Brian McEntee marking his retirement last Saturday

No missed steak- 'Bridge butcher calls time on career

It's the end of an era.

Butlersbridge's Brian McEntee put away his butcher’s knife and apron for the final time at the weekend, closing a career that has stretched back more than three decades.

But before the village victualler shut up shop, dozens of friends, families, neighbours from the local area turned out to wish him and his family well.

The affable Brian, a man known to happily chew the fat with all who passed through the door, found himself unusually "lost for words" by Saturday's heartfelt showing.

"It was emotional," Brian admits, speaking to The Anglo-Celt after calling time on his 34 years serving the local community.

For many, the small family run business has been a main staple of the village diet.

A native of nearby Plush, the only son of Patsy and Kitty McEntee, Brian began working in the meat business as far back as 1974.

He spent time honing his skills at Tunney Meat Packers in Clones, McCarrens in Cavan Town, and later Liffey Meats, before seizing the opportunity to set out on his own.

"We bought the premises in 1987. It was a town house and we done it up and made a business out of it," remembers Brian of the initial stages. "A lot of people said I was crazy [setting up in Butlersbridge]. But we worked hard, and thankfully things took off. The rest, as they say, is history."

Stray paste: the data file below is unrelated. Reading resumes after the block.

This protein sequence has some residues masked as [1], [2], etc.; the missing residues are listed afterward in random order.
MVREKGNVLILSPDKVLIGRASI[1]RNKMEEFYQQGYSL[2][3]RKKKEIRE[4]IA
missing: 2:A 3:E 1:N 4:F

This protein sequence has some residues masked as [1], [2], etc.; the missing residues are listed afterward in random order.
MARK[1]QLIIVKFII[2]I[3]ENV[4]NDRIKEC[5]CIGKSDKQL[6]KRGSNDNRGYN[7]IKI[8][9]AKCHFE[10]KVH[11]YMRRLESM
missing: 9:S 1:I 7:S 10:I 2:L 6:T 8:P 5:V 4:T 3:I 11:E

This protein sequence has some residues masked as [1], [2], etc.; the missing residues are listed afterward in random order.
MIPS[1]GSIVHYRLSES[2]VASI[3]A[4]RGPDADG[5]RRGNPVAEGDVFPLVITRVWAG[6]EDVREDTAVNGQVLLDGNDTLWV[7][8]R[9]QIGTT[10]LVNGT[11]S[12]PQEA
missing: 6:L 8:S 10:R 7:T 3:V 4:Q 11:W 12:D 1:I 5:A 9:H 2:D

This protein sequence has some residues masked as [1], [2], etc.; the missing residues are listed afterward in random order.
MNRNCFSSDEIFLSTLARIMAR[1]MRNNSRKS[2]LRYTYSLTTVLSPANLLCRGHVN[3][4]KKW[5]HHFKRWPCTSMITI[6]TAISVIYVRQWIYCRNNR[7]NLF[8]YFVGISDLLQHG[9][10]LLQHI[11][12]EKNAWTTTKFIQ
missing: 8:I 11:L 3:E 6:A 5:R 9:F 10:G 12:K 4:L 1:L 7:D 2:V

Brian's patter as much as his butchering ensured that plenty of prime cuts were served up for Sunday dinner tables throughout the region.

His wife Bernie was just as much a mainstay at the Main Street family run business, while their three children - Adrian, Leona and Gary- also served time behind the counter at various stages. "They've all been a big part of the business," reflects Brian, for whom closing time on Saturday, October 10, was "bittersweet".

"Bittersweet for the fact that I'll no longer be part of [the business], but going out the door knowing it it will be kept on as a butcher shop means I'm really happy."

Brian has been mincing the idea of retirement ever since entertaining a call from a former employee and soon to be incumbent, Robert Mee from Cloverhill.

Robert worked with Brian almost 20 years ago as a fresh-faced 13 year old looking to help out in the evenings. Preparing to move home from Canada, he voiced interest in filling Brian's boots.

"He'll hopefully open up in the next couple of weeks. A lovely young fella, and we wish him the very best of luck with it. Hopefully [the business will] treat his family as well as it did ours."

Asked if Brian will miss anything about his former life, he quickly remarks: "The cups of tea waiting for me out back... and the chat. I'd be known to be hard get away from when I start talking. It was a great meeting place, the shop."

Brian goes on to say he remains "overwhelmed" by the kindness of those who celebrated his retirement with it.

"I got a fantastic send off by all my customers and family and friends. I was overwhelmed by the whole thing really, I still am. I wouldn't be an emotional sort of fella... but it was really. It was emotional. It's definitely something to remember."

Brian and Bernie will now spent the rest of their days doing the things they've always enjoyed most. "We've a few grandkids. I'm sure they'll need looking after at some stage. So we'll be kept busy, there's no doubt about that."